I'm spending the winter of 2017 in the South. Deeper in the South than I've ever lived before. I'm so far south in North Carolina that I'm practically in South Carolina. In this part of the south, flowers bloom in wintertime and palm trees grow alongside the pines. In fact I'm looking at a palm tree outside my window as I write this. It's a common species, a Windmill Palm ( Trachycarpus fortunei ), but every time I see it I’m still astounded that it's only a few feet from my front porch. My writing cottage—that's what I’m calling it, for now, anyway—is in an ungentrified part of Wilmington, not far from downtown. Ungentrified, as in a euphemism for black. I'm not white, but my neighbors don't know this. I mentioned it to Tracy, a neighbor who makes extra cash mowing yards on this block, but I don't think he really heard me. He must not know many writers, because he likes to joke with me about telling a friend there’s now a writer in the nei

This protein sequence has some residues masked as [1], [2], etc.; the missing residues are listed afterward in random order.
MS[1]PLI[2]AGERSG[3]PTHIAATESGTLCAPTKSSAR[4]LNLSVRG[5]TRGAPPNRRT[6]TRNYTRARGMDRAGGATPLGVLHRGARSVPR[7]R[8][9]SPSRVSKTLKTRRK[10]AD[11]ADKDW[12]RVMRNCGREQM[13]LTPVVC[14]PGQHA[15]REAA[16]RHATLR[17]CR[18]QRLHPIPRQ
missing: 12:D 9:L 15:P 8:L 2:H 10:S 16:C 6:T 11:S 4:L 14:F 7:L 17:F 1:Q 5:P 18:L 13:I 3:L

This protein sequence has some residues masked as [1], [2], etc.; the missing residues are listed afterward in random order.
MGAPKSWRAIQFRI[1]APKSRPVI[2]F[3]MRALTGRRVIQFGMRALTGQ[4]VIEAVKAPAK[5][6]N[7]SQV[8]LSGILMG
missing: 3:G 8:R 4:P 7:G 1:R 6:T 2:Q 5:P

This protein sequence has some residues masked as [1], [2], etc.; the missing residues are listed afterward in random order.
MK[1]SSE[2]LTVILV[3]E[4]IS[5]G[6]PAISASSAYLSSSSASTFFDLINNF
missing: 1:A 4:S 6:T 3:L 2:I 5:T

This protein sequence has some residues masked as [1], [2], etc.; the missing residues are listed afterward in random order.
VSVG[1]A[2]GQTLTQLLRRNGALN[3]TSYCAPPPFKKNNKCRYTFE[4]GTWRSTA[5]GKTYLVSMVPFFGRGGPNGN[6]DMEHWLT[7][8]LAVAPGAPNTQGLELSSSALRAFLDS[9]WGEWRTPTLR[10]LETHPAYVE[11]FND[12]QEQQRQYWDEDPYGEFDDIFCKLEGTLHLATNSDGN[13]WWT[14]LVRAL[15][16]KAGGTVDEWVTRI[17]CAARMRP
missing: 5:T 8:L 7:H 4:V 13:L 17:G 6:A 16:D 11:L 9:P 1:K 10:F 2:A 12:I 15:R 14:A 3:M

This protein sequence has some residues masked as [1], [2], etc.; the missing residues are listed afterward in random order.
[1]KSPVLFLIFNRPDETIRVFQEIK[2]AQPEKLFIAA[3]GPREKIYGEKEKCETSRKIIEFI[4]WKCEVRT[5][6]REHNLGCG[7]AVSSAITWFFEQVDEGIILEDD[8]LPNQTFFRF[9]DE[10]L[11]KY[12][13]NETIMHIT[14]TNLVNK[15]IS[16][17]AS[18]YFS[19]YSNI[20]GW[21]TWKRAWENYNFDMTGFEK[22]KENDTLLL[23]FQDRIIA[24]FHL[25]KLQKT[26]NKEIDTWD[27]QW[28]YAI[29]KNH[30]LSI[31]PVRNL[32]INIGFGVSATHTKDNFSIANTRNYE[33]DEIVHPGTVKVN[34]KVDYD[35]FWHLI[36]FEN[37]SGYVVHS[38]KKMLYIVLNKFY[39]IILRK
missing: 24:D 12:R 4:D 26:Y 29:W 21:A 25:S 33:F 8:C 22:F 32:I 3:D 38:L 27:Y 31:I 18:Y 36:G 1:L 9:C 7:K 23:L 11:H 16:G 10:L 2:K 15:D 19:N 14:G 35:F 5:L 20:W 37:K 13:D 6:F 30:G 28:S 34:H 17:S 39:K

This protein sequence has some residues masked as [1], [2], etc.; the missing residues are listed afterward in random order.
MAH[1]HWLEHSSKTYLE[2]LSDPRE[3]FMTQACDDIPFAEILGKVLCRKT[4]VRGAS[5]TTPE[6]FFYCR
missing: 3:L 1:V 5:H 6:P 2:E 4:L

Showing posts from February, 2017
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I remember it was on a school bus. Was I in middle school? Maybe. But wait, I didn't take the school bus in middle school, so it must have been elementary school, when my family had first moved to Tennessee from Florida. No matter. The bus was bumping along a narrow, wooded road on a steep hillside. The road followed the winding path of a creek that lay like a dark ribbon of shine in the ravine below. We were all in shade and I was a little bit scared. Sometimes the bus's right wheels went a few inches off the pavement, and I imagined how easy it would be for us all to go tumbling down the ravine into the murky glimmer of that creek.